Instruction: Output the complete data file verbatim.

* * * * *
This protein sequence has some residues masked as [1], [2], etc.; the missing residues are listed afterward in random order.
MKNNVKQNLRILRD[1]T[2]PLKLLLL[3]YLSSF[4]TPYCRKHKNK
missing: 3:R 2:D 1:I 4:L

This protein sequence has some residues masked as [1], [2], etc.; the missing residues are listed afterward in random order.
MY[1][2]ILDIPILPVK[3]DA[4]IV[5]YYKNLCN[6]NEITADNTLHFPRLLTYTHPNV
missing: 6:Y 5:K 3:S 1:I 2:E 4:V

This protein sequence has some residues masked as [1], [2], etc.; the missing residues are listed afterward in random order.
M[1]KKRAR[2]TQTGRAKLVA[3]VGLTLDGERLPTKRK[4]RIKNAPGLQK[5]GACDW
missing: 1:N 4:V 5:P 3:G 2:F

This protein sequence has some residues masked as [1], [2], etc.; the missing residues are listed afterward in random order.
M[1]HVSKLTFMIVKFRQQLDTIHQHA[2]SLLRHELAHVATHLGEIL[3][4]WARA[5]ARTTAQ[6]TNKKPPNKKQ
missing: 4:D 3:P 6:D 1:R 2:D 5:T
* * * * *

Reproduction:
This protein sequence has some residues masked as [1], [2], etc.; the missing residues are listed afterward in random order.
MKNNVKQNLRILRD[1]T[2]PLKLLLL[3]YLSSF[4]TPYCRKHKNK
missing: 3:R 2:D 1:I 4:L

This protein sequence has some residues masked as [1], [2], etc.; the missing residues are listed afterward in random order.
MY[1][2]ILDIPILPVK[3]DA[4]IV[5]YYKNLCN[6]NEITADNTLHFPRLLTYTHPNV
missing: 6:Y 5:K 3:S 1:I 2:E 4:V

This protein sequence has some residues masked as [1], [2], etc.; the missing residues are listed afterward in random order.
M[1]KKRAR[2]TQTGRAKLVA[3]VGLTLDGERLPTKRK[4]RIKNAPGLQK[5]GACDW
missing: 1:N 4:V 5:P 3:G 2:F

This protein sequence has some residues masked as [1], [2], etc.; the missing residues are listed afterward in random order.
M[1]HVSKLTFMIVKFRQQLDTIHQHA[2]SLLRHELAHVATHLGEIL[3][4]WARA[5]ARTTAQ[6]TNKKPPNKKQ
missing: 4:D 3:P 6:D 1:R 2:D 5:T